Think ‘summer holidays’ and you may think beach, a swim, ice creams – maybe a trip to a water park or zoo.
But for millions of families this year, the soaring costs of family attractions, accommodation and eating out mean there will be no summer breaks at all.
In fact, a revealing new report shows 54 per cent of parents are having to cut back on plans for day trips this summer, saying their income has dropped and many family tourist spots are now too expensive.
A week’s holiday is now out of reach for the majority of children in the so-called “squeezed middle” as well as the poorest households.
And the lowest income families cannot afford even to leave their town or city at all.
The study, conducted by Family Action, shows the cost of an average day trip is £80 – that’s equivalent to a week’s disposable income for some of the UK’s poorest families.
The charity, which is now calling for an end to “rip-off” pricing by family attractions and holiday firms, quotes one parent, from Hackney, east London, as saying: “I’ve never been on holiday with my children. I can’t afford it.”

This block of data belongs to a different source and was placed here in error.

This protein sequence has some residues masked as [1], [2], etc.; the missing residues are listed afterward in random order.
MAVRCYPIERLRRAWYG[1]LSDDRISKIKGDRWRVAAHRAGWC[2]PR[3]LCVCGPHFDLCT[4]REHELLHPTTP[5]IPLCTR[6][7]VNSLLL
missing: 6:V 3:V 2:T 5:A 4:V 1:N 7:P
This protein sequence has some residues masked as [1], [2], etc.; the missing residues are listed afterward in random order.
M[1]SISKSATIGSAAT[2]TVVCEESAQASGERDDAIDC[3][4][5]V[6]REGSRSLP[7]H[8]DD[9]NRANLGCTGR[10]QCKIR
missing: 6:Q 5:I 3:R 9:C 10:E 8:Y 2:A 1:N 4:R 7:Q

Yet the ability of children to access at least one week’s holiday away from home with their families is one of the indicators used by the Government to estimate material deprivation in childhood.
The Joseph Rowntree Foundation, which campaigns against poverty, also highlights a week away from home as an essential part of life.
And Family Action’s study shows the “vast majority” of families believe they and their children benefit from days spent out together.
Family Action chief executive Helen Dent said: “Families are facing summer on a shoestring with parents and children cooped up at home as a result of falling incomes and raising prices.
“We know that children get a boost from days out – including to their educational development. However, this year many parents are so worried that summer day trips will break the bank that they’re cutting back.”
She added: “We’re calling for rip off holiday firms and attractions to stop unfair pricing and improve family offers all year round and for Government to recognise the plight families are facing and protect their incomes.”
Family Action’s Breaking the Bank: Summer on a Shoestring report cites a combination of escalating prices – including inflation during school holidays, high entry fees and the prohibitive cost of eating out - and cuts to welfare support for those in and out of work as key to the problem.
The study also reveals concerns among low-income parents that budget cuts have meant reductions in many summer play schemes and community activities.
The charity says its findings “highlight the stark contrast in the quality of life experience between rich and poor children.”